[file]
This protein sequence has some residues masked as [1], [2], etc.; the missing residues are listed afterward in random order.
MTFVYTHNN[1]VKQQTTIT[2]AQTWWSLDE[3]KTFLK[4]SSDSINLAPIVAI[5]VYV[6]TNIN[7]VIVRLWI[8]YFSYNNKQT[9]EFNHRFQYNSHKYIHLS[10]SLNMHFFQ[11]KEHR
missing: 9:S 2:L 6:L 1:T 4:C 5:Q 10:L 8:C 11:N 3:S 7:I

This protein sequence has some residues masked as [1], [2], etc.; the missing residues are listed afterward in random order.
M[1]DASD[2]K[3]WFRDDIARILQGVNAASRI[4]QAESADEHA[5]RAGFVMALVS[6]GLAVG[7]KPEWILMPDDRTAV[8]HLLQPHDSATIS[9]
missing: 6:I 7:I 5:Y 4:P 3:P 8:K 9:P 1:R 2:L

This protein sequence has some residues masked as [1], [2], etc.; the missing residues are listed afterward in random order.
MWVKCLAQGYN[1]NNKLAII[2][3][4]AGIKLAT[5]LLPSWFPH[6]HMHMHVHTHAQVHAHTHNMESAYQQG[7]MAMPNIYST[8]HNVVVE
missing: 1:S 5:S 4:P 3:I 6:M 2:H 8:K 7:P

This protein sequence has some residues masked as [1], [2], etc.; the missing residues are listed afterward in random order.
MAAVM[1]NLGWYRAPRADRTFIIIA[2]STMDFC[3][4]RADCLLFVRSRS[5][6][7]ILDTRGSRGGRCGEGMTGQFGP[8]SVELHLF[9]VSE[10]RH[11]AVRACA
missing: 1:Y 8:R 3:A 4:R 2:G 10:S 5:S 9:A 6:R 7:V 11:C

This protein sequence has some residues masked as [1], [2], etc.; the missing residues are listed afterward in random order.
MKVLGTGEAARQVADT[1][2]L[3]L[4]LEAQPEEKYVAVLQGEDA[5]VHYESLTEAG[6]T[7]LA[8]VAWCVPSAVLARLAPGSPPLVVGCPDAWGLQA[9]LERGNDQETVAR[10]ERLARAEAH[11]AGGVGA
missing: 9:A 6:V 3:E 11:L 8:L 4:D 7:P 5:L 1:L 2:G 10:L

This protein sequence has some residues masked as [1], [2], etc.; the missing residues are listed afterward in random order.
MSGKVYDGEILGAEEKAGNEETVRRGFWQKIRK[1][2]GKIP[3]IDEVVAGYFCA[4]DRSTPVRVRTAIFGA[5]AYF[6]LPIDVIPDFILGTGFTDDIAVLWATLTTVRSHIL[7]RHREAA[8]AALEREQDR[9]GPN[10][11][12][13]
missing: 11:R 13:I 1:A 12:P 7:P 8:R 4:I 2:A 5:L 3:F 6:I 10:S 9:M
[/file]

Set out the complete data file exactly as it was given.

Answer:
This protein sequence has some residues masked as [1], [2], etc.; the missing residues are listed afterward in random order.
MTFVYTHNN[1]VKQQTTIT[2]AQTWWSLDE[3]KTFLK[4]SSDSINLAPIVAI[5]VYV[6]TNIN[7]VIVRLWI[8]YFSYNNKQT[9]EFNHRFQYNSHKYIHLS[10]SLNMHFFQ[11]KEHR
missing: 9:S 2:L 6:L 1:T 4:C 5:Q 10:L 8:C 11:N 3:S 7:I

This protein sequence has some residues masked as [1], [2], etc.; the missing residues are listed afterward in random order.
M[1]DASD[2]K[3]WFRDDIARILQGVNAASRI[4]QAESADEHA[5]RAGFVMALVS[6]GLAVG[7]KPEWILMPDDRTAV[8]HLLQPHDSATIS[9]
missing: 6:I 7:I 5:Y 4:P 3:P 8:K 9:P 1:R 2:L

This protein sequence has some residues masked as [1], [2], etc.; the missing residues are listed afterward in random order.
MWVKCLAQGYN[1]NNKLAII[2][3][4]AGIKLAT[5]LLPSWFPH[6]HMHMHVHTHAQVHAHTHNMESAYQQG[7]MAMPNIYST[8]HNVVVE
missing: 1:S 5:S 4:P 3:I 6:M 2:H 8:K 7:P

This protein sequence has some residues masked as [1], [2], etc.; the missing residues are listed afterward in random order.
MAAVM[1]NLGWYRAPRADRTFIIIA[2]STMDFC[3][4]RADCLLFVRSRS[5][6][7]ILDTRGSRGGRCGEGMTGQFGP[8]SVELHLF[9]VSE[10]RH[11]AVRACA
missing: 1:Y 8:R 3:A 4:R 2:G 10:S 5:S 9:A 6:R 7:V 11:C

This protein sequence has some residues masked as [1], [2], etc.; the missing residues are listed afterward in random order.
MKVLGTGEAARQVADT[1][2]L[3]L[4]LEAQPEEKYVAVLQGEDA[5]VHYESLTEAG[6]T[7]LA[8]VAWCVPSAVLARLAPGSPPLVVGCPDAWGLQA[9]LERGNDQETVAR[10]ERLARAEAH[11]AGGVGA
missing: 9:A 6:V 3:E 11:L 8:L 4:D 7:P 5:L 1:L 2:G 10:L

This protein sequence has some residues masked as [1], [2], etc.; the missing residues are listed afterward in random order.
MSGKVYDGEILGAEEKAGNEETVRRGFWQKIRK[1][2]GKIP[3]IDEVVAGYFCA[4]DRSTPVRVRTAIFGA[5]AYF[6]LPIDVIPDFILGTGFTDDIAVLWATLTTVRSHIL[7]RHREAA[8]AALEREQDR[9]GPN[10][11][12][13]
missing: 11:R 13:I 1:A 12:P 7:P 8:R 4:I 2:A 5:L 3:F 6:I 10:S 9:M